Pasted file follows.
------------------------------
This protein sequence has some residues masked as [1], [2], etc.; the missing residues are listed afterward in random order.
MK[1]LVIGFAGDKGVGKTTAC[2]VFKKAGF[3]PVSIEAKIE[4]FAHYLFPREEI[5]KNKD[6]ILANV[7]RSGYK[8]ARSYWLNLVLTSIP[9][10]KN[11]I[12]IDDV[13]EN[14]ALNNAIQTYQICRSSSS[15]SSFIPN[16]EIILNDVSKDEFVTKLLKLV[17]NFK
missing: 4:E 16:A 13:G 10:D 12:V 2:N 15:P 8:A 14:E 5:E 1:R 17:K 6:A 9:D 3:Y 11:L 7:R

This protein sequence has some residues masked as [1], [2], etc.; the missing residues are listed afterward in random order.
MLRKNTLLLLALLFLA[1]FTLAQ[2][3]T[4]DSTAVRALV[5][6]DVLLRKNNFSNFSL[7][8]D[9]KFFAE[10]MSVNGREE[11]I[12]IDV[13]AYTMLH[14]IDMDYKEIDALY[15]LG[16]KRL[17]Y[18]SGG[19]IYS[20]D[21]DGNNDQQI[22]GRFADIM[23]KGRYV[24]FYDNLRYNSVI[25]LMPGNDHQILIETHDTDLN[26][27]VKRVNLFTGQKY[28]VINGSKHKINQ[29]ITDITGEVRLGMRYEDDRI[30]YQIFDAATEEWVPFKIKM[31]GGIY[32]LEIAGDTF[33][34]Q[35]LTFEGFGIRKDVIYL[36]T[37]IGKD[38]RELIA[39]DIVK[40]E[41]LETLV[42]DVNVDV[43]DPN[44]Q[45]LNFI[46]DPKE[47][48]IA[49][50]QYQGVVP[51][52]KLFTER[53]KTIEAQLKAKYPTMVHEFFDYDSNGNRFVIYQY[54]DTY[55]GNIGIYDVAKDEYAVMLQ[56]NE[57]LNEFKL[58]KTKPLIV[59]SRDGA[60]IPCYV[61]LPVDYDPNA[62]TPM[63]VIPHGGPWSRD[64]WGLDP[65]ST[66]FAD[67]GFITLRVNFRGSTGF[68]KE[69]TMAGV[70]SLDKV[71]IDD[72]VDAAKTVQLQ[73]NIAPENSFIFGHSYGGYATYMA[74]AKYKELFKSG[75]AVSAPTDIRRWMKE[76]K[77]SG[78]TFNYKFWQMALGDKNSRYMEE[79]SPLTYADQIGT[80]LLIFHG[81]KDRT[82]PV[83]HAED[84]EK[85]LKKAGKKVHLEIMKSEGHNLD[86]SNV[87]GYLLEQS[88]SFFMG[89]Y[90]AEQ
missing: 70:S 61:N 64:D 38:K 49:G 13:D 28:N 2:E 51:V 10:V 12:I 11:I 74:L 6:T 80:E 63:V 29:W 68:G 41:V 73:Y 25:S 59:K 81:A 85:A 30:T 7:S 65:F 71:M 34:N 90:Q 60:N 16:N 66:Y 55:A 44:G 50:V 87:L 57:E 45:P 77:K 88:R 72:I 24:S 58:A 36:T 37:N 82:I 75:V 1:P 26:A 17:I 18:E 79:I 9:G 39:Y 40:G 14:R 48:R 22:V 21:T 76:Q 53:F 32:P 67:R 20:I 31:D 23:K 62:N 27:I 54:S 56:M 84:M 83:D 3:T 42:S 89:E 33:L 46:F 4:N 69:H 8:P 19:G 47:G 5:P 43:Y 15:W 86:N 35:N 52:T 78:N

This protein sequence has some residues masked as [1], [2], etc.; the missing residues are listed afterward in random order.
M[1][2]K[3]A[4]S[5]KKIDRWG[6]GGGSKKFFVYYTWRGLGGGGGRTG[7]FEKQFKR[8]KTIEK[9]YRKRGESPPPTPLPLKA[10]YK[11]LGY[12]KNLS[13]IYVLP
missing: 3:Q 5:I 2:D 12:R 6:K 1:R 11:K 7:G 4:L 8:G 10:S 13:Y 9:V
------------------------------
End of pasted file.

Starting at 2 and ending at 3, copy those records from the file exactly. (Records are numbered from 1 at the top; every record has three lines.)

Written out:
This protein sequence has some residues masked as [1], [2], etc.; the missing residues are listed afterward in random order.
MLRKNTLLLLALLFLA[1]FTLAQ[2][3]T[4]DSTAVRALV[5][6]DVLLRKNNFSNFSL[7][8]D[9]KFFAE[10]MSVNGREE[11]I[12]IDV[13]AYTMLH[14]IDMDYKEIDALY[15]LG[16]KRL[17]Y[18]SGG[19]IYS[20]D[21]DGNNDQQI[22]GRFADIM[23]KGRYV[24]FYDNLRYNSVI[25]LMPGNDHQILIETHDTDLN[26][27]VKRVNLFTGQKY[28]VINGSKHKINQ[29]ITDITGEVRLGMRYEDDRI[30]YQIFDAATEEWVPFKIKM[31]GGIY[32]LEIAGDTF[33][34]Q[35]LTFEGFGIRKDVIYL[36]T[37]IGKD[38]RELIA[39]DIVK[40]E[41]LETLV[42]DVNVDV[43]DPN[44]Q[45]LNFI[46]DPKE[47][48]IA[49][50]QYQGVVP[51][52]KLFTER[53]KTIEAQLKAKYPTMVHEFFDYDSNGNRFVIYQY[54]DTY[55]GNIGIYDVAKDEYAVMLQ[56]NE[57]LNEFKL[58]KTKPLIV[59]SRDGA[60]IPCYV[61]LPVDYDPNA[62]TPM[63]VIPHGGPWSRD[64]WGLDP[65]ST[66]FAD[67]GFITLRVNFRGSTGF[68]KE[69]TMAGV[70]SLDKV[71]IDD[72]VDAAKTVQLQ[73]NIAPENSFIFGHSYGGYATYMA[74]AKYKELFKSG[75]AVSAPTDIRRWMKE[76]K[77]SG[78]TFNYKFWQMALGDKNSRYMEE[79]SPLTYADQIGT[80]LLIFHG[81]KDRT[82]PV[83]HAED[84]EK[85]LKKAGKKVHLEIMKSEGHNLD[86]SNV[87]GYLLEQS[88]SFFMG[89]Y[90]AEQ
missing: 70:S 61:N 64:D 38:K 49:G 13:D 28:N 2:E 51:V 10:V 12:I 11:I 74:L 6:T 80:E 63:V 29:W 68:G 41:V 73:Y 25:S 59:K 81:A 85:A 30:T 7:S 65:F 71:M 34:N 90:Q 60:N 16:N 66:Y 55:A 44:G 50:V 87:L 57:E 45:P 77:K 88:R 72:I 24:S 58:A 36:T 37:N 82:I 75:V 1:P 26:A 17:I 18:E 79:I 9:G 39:Y 40:G 14:R 48:R 22:V 21:T 76:Q 53:F 32:P 67:R 20:I 31:D 23:K 62:N 27:I 54:S 56:M 84:M 83:D 3:T 42:S 89:E 33:L 46:F 4:N 69:H 8:P 19:G 47:G 5:P 43:Y 15:W 86:N 35:N 52:T 78:N

This protein sequence has some residues masked as [1], [2], etc.; the missing residues are listed afterward in random order.
M[1][2]K[3]A[4]S[5]KKIDRWG[6]GGGSKKFFVYYTWRGLGGGGGRTG[7]FEKQFKR[8]KTIEK[9]YRKRGESPPPTPLPLKA[10]YK[11]LGY[12]KNLS[13]IYVLP
missing: 3:Q 5:I 2:D 12:R 6:K 1:R 11:K 7:G 4:L 8:G 10:S 13:Y 9:V